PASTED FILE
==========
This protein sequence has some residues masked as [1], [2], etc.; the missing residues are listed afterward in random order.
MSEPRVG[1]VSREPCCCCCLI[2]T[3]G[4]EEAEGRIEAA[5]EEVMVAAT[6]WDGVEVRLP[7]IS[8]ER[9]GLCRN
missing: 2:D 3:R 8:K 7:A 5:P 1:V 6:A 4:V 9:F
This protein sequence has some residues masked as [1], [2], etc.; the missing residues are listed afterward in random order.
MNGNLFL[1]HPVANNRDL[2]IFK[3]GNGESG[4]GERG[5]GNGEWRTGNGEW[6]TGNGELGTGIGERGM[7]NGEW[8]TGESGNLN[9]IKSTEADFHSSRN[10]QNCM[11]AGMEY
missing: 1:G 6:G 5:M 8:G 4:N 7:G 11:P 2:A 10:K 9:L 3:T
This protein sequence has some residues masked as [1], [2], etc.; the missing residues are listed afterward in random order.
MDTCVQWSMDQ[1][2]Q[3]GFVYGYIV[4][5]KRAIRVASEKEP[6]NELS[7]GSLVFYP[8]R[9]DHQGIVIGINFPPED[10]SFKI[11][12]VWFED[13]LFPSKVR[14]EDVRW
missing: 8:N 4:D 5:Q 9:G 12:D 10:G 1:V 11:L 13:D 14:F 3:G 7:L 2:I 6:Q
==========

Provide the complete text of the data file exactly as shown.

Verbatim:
This protein sequence has some residues masked as [1], [2], etc.; the missing residues are listed afterward in random order.
MSEPRVG[1]VSREPCCCCCLI[2]T[3]G[4]EEAEGRIEAA[5]EEVMVAAT[6]WDGVEVRLP[7]IS[8]ER[9]GLCRN
missing: 2:D 3:R 8:K 7:A 5:P 1:V 6:A 4:V 9:F
This protein sequence has some residues masked as [1], [2], etc.; the missing residues are listed afterward in random order.
MNGNLFL[1]HPVANNRDL[2]IFK[3]GNGESG[4]GERG[5]GNGEWRTGNGEW[6]TGNGELGTGIGERGM[7]NGEW[8]TGESGNLN[9]IKSTEADFHSSRN[10]QNCM[11]AGMEY
missing: 1:G 6:G 5:M 8:G 4:N 7:G 11:P 2:A 10:K 9:L 3:T
This protein sequence has some residues masked as [1], [2], etc.; the missing residues are listed afterward in random order.
MDTCVQWSMDQ[1][2]Q[3]GFVYGYIV[4][5]KRAIRVASEKEP[6]NELS[7]GSLVFYP[8]R[9]DHQGIVIGINFPPED[10]SFKI[11][12]VWFED[13]LFPSKVR[14]EDVRW
missing: 8:N 4:D 5:Q 9:G 12:D 10:G 1:V 11:L 13:D 14:F 3:G 7:L 2:I 6:Q